Prior to putting trolling gear in the water at Alijos, the captain and on-deck crew instructed anglers on what to do when hooked up to a racing wahoo. Collectively they said, “Once you get a hook-up just begin to grind on the reel. Don’t bother to try and play a wahoo like you would a tuna or yellowtail as these fish will just plain eat you alive. The troll fish needs get on deck quickly so other anglers can cast bombs, iron or live baits. These critters have extremely sharp teeth and we don’t want anyone standing near a wahoo when it comes over the rail so listen to a crew member and we don’t want ever to see flip-flops or open toed shoes on deck.”

dream 12Added Osborne over the PA system, “Guys, we will start off our trolling rotation now. Those standing by should wait until I get the boat in position to make a cast with a ‘bomb,’ iron or live bait. You don’t want to cast over a hooked trolled wahoo, and you also want to cast to the side of the boat where I last see them on the side-scanning sonar.”

It didn’t take long for the first wahoo to come aboard followed by my bait fish and a flurry of lost fish for a variety of reasons. According to Osborne, about half of the wahoo hooked end up chewing through wire or fluorocarbon, get unbuttoned from a bomb, iron or just twisting out of a trolled jig. These fish are considered the fastest in the eastern Pacific and can be brutal on tackle.

According to Capt. Jesus Campanioni, wahoo are very reactive to fishing pressure and will often back off the bite from time to time. When huge new schools arrive at Alijos Rocks, they may bite well on the first day, then it becomes a real pick bite and ends up with ones and two’s before shutting off.

“Wahoo are not caught at night and really don’t like dirty water,” Campanioni noted. “I prefer to back hook a live bait and don’t recommend chrome swivels or bright hooks, as wahoo have excellent eyesight and will shy away from anything that isn’t to their selective liking.” While it wasn’t a wide open bite, by rotating anglers out of a trolling position who had already decked a coveted wahoo, the captain came close in his quest to have each angler deck one.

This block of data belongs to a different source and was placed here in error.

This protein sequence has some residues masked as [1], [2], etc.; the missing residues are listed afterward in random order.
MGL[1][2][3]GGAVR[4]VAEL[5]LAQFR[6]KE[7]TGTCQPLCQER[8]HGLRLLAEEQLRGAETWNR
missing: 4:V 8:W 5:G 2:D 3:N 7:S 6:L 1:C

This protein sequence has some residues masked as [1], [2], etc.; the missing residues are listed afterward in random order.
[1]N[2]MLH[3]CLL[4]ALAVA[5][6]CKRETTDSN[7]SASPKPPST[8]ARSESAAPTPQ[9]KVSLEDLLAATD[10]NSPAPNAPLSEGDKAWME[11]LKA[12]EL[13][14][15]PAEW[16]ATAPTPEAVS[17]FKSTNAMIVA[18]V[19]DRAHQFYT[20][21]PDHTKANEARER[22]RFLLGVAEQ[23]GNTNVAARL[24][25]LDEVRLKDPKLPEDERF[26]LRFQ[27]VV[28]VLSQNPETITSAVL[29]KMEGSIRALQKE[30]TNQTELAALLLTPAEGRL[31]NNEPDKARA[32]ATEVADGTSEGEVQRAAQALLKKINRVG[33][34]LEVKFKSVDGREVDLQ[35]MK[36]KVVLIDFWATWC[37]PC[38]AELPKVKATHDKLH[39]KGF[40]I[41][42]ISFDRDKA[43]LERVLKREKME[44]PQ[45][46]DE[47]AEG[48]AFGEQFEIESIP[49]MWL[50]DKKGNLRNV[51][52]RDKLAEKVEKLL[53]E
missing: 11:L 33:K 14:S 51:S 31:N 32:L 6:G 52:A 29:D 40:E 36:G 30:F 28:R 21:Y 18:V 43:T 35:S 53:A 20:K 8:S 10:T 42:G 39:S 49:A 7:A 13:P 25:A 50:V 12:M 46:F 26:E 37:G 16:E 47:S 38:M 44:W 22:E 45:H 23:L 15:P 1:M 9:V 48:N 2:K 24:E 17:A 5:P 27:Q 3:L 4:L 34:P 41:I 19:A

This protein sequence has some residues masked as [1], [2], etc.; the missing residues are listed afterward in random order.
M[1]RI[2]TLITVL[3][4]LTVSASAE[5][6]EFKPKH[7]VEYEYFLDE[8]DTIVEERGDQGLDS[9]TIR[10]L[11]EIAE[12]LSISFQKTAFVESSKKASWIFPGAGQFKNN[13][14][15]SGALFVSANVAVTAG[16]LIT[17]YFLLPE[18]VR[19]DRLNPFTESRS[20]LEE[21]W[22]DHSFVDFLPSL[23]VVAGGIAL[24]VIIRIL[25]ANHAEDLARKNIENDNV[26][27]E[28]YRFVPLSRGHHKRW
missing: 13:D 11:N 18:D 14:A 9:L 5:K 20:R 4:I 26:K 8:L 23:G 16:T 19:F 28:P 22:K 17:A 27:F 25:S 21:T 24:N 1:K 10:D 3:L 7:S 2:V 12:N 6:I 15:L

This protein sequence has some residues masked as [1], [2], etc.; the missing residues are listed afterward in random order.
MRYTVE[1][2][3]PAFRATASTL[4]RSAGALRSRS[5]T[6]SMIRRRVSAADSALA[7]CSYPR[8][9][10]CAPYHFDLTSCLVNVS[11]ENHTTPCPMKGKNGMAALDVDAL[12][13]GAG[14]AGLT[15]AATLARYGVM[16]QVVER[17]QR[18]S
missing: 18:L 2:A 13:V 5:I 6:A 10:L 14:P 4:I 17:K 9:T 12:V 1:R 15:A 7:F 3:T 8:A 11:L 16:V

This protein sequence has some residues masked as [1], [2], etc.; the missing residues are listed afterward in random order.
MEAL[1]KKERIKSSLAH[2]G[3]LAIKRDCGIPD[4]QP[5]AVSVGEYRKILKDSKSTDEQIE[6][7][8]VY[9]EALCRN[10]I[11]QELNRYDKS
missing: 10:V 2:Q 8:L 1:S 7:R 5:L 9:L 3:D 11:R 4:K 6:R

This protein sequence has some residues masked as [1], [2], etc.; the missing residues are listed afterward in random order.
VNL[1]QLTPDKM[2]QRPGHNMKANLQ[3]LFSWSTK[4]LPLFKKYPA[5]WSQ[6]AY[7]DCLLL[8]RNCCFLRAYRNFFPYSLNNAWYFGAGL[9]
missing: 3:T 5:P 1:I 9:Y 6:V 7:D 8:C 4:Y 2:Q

Weather Watch

With eyes set on the scanning sonar for orange/red marks, Osborne also watched updated weather reports on the fast approaching hurricane on the computer in the wheelhouse.

Hurricane Delores was on the move north at a sustained speed of 7.8 knots with winds already up past hurricane force.

“I don’t want to get caught out here by this storm,” offered up the captain. “You cannot outrun a hurricane and its powerful winds. We are going to have to cut our stay here at the rocks short, heading up and into safer waters as a precaution for all on board. After some 24 hours of running we will be tracking right up through the yellowfin tuna grounds that should offer up excellent fishing.”

He then opted to head for the beach and fish his way up the coast with the first stop to be in the lee of Cedros Island. Anglers on board had plenty of yellowtail in the slammer so the main species targeted would be white seabass, halibut, calico bass and maybe a good chance of hooking into one of the homeguard yellowtail that this Baja island is so famous for.

dream 10After couple of unsuccessful drifts, the Intrepid moved in closer to the island that allowed anglers on the bow to cast surface iron Tady jigs toward shore. Seals lurked in the chumline but stayed away from the bow section, which allowed a few lucky anglers to hook into huge mossbacks and land them. While only a few big yellows in the 40- to 45-pound class were landed, it sure made for an exciting late afternoon of angling as the sun set behind the rugged mountains of Isla Cedros. Topping off on the drift was a 45-pound white seabass that drew the attention of all on board.

During the run from Cedros to the tuna waters, anglers re-rigged for tuna and offshore pelagic fishing while the galley crew prepared lunch, a sashimi/sushi mid-afternoon snack and prepped steaks for dinner. Food served aboard the Intrepid is like dining in a five-star restaurant, with Chef Perry McMillian in charge of the kitchen, backed up by Hector Quintanar.

Yellowfin tuna had been pretty much scattered along the Baja coastline most all season long, with a better showing off the California coastline. Even though tuna fishing turned out to be red hot for the Intrepid, there were no big tuna caught and it would be too far of a run north to get into the bite in northern waters. The golden triangle area off Punta Colonet was holding some tuna, some 210 miles south of Point Loma, but our captain was heading to an area that showed warm water on the most recent Terrafin map. The San Diego-based spotter plane was not flying at the time so we relied upon on board equipment and the experience of the captains to find potentially good fishing water.